Silverado hosted a belated opening celebration for its new hospice in the Chicago suburb of Des Plaines, Illinois on Wednesday, Oct. 10. The facility quietly opened in February. Silverado also opened a hospice serving the Dallas/Ft. Worth area in Addison, Texas last month.
The total number of hospices under the Silverado umbrella is now at 11. This helps fulfill the Irvine, California-based company’s goal of opening two hospice sites a year over the next five years, while continuing its overarching mission of providing quality of life to their residents and clients in senior living, memory care and home health care, and their families. Hospice care has become a tentpole in Silverado’s operations.
Hospice currently accounts for 20% of Silverado’s total revenue and it will play an important part in Silverado’s growth strategy, president and CEO Loren Shook told Senior Housing News. He called hospice a wonderful tool to improve the quality of life of patients in their final days, regardless of their station in life. For most Silverado residents, hospice care is an extension of an existing relationship.
“We take care of people in our memory care communities through the end of life,” Shook said. “Eighty-six percent of people in our communities pass away on hospice care. It is important for their quality of life to be on hospice, to avoid needless trips to the emergency room, and we provide the advantage of guided medicine services and grieving services.”
Silverado’s Chicago facility is an outlier in its portfolio. While the other hospices were ground up developments, Silverado took over a pre-existing, licensed hospice.
“It became available to us at a reasonable price with a limited census. It was a good strategy to avoid the long wait of getting licensed and certified,” Shook said.
To date, Silverado’s greater Chicago hospice has served 100 patients, the hospice’s administrator, Julie Stoneburner, told SHN.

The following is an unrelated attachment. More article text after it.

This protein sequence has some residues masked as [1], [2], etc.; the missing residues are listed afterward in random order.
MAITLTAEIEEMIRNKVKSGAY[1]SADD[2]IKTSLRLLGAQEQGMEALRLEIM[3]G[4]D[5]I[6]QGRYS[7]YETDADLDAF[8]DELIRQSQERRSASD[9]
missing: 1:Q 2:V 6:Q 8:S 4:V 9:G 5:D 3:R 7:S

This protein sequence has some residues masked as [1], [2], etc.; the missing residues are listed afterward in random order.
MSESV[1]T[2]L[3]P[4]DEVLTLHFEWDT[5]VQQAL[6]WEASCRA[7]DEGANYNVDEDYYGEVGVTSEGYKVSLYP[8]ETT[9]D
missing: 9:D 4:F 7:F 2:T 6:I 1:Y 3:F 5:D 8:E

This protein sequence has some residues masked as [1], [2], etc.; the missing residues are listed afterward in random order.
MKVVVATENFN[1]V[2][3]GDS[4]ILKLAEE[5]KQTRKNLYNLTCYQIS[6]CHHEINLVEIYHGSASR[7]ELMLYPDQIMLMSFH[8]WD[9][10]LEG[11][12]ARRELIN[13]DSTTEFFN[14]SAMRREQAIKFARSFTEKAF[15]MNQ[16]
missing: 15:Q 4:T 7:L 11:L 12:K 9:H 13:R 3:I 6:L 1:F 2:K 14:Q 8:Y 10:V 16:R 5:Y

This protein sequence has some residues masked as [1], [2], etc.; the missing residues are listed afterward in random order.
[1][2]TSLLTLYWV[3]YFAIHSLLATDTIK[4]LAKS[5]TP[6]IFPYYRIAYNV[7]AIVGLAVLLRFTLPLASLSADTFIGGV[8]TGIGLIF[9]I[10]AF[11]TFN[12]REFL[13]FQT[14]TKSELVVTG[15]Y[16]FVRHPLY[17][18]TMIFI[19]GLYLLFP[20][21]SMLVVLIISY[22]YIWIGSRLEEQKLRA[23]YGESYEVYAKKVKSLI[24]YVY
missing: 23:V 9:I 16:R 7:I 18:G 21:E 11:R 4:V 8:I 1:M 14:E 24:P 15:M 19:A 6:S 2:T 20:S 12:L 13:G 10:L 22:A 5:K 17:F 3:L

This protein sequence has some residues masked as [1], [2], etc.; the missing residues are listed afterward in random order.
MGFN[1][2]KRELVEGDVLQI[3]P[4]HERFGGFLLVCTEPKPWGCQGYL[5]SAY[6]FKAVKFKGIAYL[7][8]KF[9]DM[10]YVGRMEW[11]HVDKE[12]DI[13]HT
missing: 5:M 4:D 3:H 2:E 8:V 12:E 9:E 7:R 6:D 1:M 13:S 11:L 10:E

Silverado’s hospices offer care in home, at a hospital or at assisted living communities, with a staff trained to treat people suffering from Alzheimer’s, Lewy body, Parkinson’s or other types of dementia. The hospices offer alternative therapies such as music and pet therapy, and have an essential oils aromatherapy program which is believed to be a safe, natural way to calm and soothe patients, and increase circulation, while helping to reduce the usage of certain medications.
Hospice is only a part of Silverado’s future growth strategy. The company opened its first East Coast assisted living and memory care community in Alexandria, Virginia, and another community in St. Charles, Illinois this week, Shook said. Silverado is providing hospice care to the homeless through its San Diego hospice, and is sending a team to Armenia in a couple weeks to educate groups on hospice care.
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“It’s 10 times the work, but that’s what we’ll do for you to be good community partners,” Shook said.
Hospice’s growing role in health care
Hospice is taking on a larger role in the health care continuum, and senior living providers are taking notice.
The trend is being driven by health systems and payers like Medicare Advantage. They are pushing for more care coordination, from acute care to post-acute services and the end of life, as a means to keep hospital visits — and costs — down, while maintaining good patient satisfaction and outcomes.
Major health insurer Humana (NYSE: HUM) acquired a stake in hospice provider Curo Health Services earlier this year in a $1.4 billion transaction. Louisville-based Humana is betting that it can better serve its large Medicare Advantage population by having these in-house hospice services, even though hospice itself is not an allowable benefit under MA. There is chatter that it hospice will eventually become an MA benefit.
Just last week, Baton Rouge, Louisiana-based Amedisys Inc. (Nasdaq: AMED) acquired Compassionate Care Hospice for $340 million. Led by former Humana executive Paul Kusserow, Amedisys, one of the largest Medicare-certified home health providers in the nation, believes that it will be a more attractive partner to MA and managed care plans by offering the full range of in-home services, from personal care to skilled home health and hospice. The general idea is that health plans and managed care groups want to work with the providers who have the scale and sophistication to serve large populations of older adults.
Senior living providers like Silverado also see opportunity here. For instance, Silverado’s 86% utilization rate for hospice is advantageous for reducing unnecessary, costly medical interventions at the end of life. Such interventions often don’t extend someone’s life and more often have a negative impact on quality of life.
Silverado is not alone in looking to expand its hospice practice. Brookdale Senior Living CEO Cindy Baier cited hospice as an area of growth, as the company looks to rebound after several troubled years.
Written by Chuck Sudo